Last September, The Crimson White, the University of Alabama’s student newspaper, published an enterprise story exposing deep-seeded racial segregation among the university’s Panhellenic sororities. The story gained national attention as was one of the best examples of college journalism produced this academic year.
However, since publishing the story, The Crimson White has dropped of the coverage trail, and a recent story appearing in Inside Eau Claire, the journalism website for the University of Wisconsin – Eau Claire, returned to the topic, detailing how not much has changed since the Crimson White blew the lid off of the story.
The Crimson White’s story no doubt brought much needed attention to the topic, but what is it worth if they do not follow up? Media on every level has the obligation to hold a continued light to perceived transgressors of the community’s moral code. One story is often not enough to cause significant change in the world, it takes repeated exposing of the problem before it begins to go away.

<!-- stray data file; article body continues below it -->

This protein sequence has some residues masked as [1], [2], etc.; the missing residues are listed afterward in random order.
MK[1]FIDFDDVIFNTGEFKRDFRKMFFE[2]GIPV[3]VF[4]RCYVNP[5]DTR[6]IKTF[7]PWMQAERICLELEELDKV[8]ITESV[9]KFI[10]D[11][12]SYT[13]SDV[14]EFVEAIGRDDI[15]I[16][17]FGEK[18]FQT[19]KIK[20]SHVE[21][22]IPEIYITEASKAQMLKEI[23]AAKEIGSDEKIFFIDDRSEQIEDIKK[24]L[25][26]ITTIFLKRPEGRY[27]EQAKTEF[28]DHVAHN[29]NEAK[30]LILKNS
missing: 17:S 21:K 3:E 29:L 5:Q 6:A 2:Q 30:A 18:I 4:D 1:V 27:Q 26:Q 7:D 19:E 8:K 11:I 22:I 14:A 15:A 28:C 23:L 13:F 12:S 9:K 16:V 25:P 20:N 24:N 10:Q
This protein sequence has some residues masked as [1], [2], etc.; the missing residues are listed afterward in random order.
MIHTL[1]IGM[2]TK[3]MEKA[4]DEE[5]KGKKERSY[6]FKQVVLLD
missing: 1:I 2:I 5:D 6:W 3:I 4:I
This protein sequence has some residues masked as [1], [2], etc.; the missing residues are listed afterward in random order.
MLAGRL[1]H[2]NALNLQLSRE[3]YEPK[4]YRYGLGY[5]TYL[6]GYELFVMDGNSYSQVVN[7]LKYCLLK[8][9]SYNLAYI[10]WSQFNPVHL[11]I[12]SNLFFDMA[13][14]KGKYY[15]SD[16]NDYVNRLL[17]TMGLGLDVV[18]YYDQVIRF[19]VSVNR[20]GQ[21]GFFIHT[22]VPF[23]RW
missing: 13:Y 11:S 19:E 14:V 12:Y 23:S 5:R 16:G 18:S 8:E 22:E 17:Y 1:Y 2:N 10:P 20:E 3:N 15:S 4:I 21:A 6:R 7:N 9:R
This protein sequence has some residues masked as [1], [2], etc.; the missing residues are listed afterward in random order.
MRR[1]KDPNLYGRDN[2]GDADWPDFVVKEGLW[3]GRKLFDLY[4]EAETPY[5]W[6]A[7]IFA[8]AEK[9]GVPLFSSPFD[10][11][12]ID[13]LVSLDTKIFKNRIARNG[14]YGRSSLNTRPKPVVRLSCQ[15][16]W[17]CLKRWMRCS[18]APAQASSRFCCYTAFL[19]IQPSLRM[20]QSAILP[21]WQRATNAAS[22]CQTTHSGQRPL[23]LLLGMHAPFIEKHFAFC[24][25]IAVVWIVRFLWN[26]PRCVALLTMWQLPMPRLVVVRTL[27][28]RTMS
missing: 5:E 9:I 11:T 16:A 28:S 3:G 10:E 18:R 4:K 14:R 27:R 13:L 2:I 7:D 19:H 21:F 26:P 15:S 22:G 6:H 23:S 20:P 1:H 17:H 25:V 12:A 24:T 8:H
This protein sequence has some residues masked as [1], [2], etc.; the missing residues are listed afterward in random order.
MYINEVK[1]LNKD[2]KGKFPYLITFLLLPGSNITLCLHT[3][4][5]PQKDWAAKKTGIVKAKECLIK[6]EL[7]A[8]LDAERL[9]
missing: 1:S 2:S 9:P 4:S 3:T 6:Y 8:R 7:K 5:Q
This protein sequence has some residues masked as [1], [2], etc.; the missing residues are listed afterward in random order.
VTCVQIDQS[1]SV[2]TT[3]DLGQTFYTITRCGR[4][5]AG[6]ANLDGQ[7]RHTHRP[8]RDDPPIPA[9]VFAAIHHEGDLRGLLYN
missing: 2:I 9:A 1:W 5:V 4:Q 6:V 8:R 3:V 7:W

The Crimson White is an award-winning student newspaper, no doubt one of the best in the country. But there appears to be a serious racial problem within the sorority system at the U of A. If they knew it was a problem last year, they must be aware that it still exists, and in that case they should be reporting it.